I think the true problem is an absence of government. In the absence of government, what we have is the over centralisation of the efforts to co-ordinate the national economic policies.

So how do you answer the fears that federalism will result in unwieldy one-size-fits-all policies from a centralized power base?

Common economic policy combining monetary, fiscal and economic measures would not be a single policy for the whole of the EU. It would obviously be tuned to regional and cyclical varieties, but it would be accountable and representative and responsible, whereas the present set up is essentially driven by national prime ministers on a part time and intergovernmental basis. This has proven not to work.

We have to strengthen the executive authority of the Commission. Of course we have to improve the Commission and reform it, but the essential shift in powers is quite clear, I think.

If you are going to have localised policies, why not just stick with national government?

I didn’t use the term localised. We have a problem in the north of a drop in aggregate demand and in the south of excessive public spending. A common policy conceived and driven by the Commission, with an established treasury and extended budget, would be able to stimulate demand in the north.

At present it can’t. Quantitative easing is the final weapon in the armory. If that doesn’t work, stagnation will become circular. The occasional crisis meeting of prime ministers who are generally  ill-informed on European matters and pre-occupied with domestic electoral politics isn’t going to work.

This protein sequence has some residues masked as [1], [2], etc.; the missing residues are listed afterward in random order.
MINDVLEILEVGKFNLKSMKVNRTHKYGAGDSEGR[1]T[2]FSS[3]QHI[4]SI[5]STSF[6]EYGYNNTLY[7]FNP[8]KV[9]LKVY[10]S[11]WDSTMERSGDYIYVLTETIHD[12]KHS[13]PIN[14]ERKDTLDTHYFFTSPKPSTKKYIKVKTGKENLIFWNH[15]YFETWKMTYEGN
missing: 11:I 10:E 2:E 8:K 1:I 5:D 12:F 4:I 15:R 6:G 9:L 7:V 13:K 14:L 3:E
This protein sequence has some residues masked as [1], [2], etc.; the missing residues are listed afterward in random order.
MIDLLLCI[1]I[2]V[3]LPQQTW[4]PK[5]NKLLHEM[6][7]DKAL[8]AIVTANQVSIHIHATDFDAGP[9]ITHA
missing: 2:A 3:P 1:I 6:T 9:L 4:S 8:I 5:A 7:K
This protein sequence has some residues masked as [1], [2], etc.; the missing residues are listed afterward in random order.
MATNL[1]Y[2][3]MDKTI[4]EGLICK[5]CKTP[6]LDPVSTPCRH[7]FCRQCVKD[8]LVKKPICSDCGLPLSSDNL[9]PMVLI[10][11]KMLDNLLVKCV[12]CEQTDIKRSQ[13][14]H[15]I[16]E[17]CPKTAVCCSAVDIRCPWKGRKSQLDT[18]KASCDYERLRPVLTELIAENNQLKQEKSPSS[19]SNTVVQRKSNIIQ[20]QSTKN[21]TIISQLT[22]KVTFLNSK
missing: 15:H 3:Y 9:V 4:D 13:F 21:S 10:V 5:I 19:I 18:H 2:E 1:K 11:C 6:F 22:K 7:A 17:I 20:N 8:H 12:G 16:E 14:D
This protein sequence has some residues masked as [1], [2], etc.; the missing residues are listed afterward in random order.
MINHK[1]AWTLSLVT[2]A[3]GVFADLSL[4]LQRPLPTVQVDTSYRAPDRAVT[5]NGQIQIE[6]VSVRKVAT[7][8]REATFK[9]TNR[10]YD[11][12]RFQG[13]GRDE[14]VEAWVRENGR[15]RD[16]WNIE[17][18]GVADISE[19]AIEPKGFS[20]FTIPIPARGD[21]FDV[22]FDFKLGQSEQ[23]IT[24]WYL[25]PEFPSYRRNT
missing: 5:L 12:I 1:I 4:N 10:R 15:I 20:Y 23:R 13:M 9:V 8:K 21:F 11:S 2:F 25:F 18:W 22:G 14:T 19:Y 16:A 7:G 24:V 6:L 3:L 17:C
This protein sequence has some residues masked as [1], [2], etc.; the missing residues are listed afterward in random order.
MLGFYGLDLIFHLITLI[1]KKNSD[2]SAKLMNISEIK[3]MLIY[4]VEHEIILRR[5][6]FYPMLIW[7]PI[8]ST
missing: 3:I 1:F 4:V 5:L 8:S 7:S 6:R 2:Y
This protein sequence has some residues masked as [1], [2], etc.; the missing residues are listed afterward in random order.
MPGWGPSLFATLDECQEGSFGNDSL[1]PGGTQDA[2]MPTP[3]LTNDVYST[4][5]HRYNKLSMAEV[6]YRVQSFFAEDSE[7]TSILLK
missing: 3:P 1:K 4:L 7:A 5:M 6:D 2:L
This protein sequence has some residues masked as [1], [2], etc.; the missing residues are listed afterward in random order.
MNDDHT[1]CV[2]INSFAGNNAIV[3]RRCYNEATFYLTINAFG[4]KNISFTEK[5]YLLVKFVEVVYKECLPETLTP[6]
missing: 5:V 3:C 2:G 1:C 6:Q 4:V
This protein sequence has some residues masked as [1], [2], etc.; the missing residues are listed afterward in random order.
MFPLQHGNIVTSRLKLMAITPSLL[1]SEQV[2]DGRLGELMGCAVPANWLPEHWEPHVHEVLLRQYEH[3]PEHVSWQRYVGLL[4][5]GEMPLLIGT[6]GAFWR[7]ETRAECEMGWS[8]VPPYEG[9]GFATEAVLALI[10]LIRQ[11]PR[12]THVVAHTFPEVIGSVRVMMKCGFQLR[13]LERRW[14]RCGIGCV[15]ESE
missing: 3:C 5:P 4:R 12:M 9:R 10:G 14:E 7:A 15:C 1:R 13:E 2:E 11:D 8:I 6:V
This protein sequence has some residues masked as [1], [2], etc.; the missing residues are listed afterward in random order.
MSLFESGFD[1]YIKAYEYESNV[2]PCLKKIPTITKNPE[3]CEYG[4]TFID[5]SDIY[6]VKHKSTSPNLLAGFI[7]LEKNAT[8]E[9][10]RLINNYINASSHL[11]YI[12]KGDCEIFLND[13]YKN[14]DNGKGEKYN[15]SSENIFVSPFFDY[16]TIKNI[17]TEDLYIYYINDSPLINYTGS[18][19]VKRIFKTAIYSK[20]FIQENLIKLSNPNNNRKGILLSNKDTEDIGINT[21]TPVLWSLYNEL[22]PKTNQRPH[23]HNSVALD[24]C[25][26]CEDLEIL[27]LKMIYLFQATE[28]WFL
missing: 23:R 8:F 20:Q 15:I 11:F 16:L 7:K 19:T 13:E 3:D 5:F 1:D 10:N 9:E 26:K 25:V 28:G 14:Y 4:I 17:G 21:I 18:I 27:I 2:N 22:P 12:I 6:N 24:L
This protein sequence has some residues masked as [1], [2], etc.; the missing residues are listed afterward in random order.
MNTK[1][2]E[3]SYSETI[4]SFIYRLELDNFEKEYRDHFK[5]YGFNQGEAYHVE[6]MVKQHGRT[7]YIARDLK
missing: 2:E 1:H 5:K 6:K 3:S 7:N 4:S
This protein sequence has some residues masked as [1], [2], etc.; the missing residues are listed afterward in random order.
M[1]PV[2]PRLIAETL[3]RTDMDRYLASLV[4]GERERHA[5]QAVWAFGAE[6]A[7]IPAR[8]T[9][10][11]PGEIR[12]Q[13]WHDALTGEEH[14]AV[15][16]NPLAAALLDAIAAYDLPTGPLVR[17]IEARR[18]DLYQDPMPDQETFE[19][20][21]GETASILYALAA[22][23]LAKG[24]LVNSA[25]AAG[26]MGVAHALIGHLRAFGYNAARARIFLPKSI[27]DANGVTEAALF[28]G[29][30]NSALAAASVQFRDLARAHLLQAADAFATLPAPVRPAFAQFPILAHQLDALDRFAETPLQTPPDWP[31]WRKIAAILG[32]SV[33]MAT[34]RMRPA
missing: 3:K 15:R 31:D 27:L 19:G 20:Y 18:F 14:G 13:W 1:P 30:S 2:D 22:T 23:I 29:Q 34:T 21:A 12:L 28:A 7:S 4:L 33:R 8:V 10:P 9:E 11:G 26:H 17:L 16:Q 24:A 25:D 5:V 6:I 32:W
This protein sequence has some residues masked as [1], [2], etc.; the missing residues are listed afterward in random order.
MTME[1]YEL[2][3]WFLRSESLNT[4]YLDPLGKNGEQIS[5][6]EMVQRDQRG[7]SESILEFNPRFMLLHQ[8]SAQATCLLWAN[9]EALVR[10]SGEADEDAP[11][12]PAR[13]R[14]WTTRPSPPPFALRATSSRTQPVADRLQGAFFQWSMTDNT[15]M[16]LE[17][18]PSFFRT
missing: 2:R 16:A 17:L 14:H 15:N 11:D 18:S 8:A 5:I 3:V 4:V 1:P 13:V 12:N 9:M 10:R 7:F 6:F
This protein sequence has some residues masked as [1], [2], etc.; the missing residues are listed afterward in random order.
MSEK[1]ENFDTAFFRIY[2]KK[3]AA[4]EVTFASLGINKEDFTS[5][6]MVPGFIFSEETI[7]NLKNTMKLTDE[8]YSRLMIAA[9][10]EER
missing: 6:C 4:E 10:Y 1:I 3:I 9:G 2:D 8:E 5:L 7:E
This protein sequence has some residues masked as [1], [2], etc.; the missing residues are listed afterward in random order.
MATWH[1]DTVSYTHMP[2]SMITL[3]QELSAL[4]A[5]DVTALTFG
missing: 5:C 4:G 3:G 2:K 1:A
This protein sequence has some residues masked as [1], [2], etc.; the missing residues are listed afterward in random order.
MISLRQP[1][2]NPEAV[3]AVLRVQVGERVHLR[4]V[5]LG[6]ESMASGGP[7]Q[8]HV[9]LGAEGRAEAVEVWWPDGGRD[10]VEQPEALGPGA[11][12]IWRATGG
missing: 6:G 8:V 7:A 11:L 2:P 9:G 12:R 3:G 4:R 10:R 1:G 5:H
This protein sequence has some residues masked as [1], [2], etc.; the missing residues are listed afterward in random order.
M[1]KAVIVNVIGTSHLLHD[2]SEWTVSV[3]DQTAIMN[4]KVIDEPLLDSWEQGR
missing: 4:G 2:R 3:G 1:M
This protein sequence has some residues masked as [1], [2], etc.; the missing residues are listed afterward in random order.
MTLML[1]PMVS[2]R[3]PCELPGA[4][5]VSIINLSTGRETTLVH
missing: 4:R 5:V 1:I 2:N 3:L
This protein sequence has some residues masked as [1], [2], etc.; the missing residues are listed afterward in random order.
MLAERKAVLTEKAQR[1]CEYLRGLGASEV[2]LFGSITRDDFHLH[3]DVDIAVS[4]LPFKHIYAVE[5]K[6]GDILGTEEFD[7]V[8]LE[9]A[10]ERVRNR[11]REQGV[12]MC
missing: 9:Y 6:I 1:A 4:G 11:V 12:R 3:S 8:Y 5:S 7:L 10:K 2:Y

It isn’t going to produce the caliber of policy that will produce public goods for the EU.

What affect do you think the Greek elections will have on the European project?

I think it will be a rather good thing.

When Tsipras turns up on 19 March at the meeting of the European Council, he will find that he isn’t on his own. There are several others, like Matteo Renzi, who will say “We can’t go on like this.”

The Lisbon Treaty is being stretched to breaking point. Are we going to drift into disintegration, or do we try to rethink and complete the logic of banking union and fiscal union? If the answer is positive, that should mean without any shadow of doubt: treaty change.

And it will need to be an extremely radical one.

Finally, on domestic politics, as a former Lib Dem, what does your party need to do to avoid an electoral catastrophe in May?

I think we’ve got to prepare for a coalition with Labour.

If there is an agreement pact, we’ve got to include European policy as an important part of that. Britain needs a government that will be part of the solution for Europe rather than part of the problem. The Lib Dems can help provide that if they are sufficiently bold and agile.

Electorally, the party will survive in the places we are strongest. Then it is a case of chance – because of our crazy electoral system – if the Lib Dems emerge as a power broker.

Further consorting with the Tories will destroy the party and probably result in Brexit.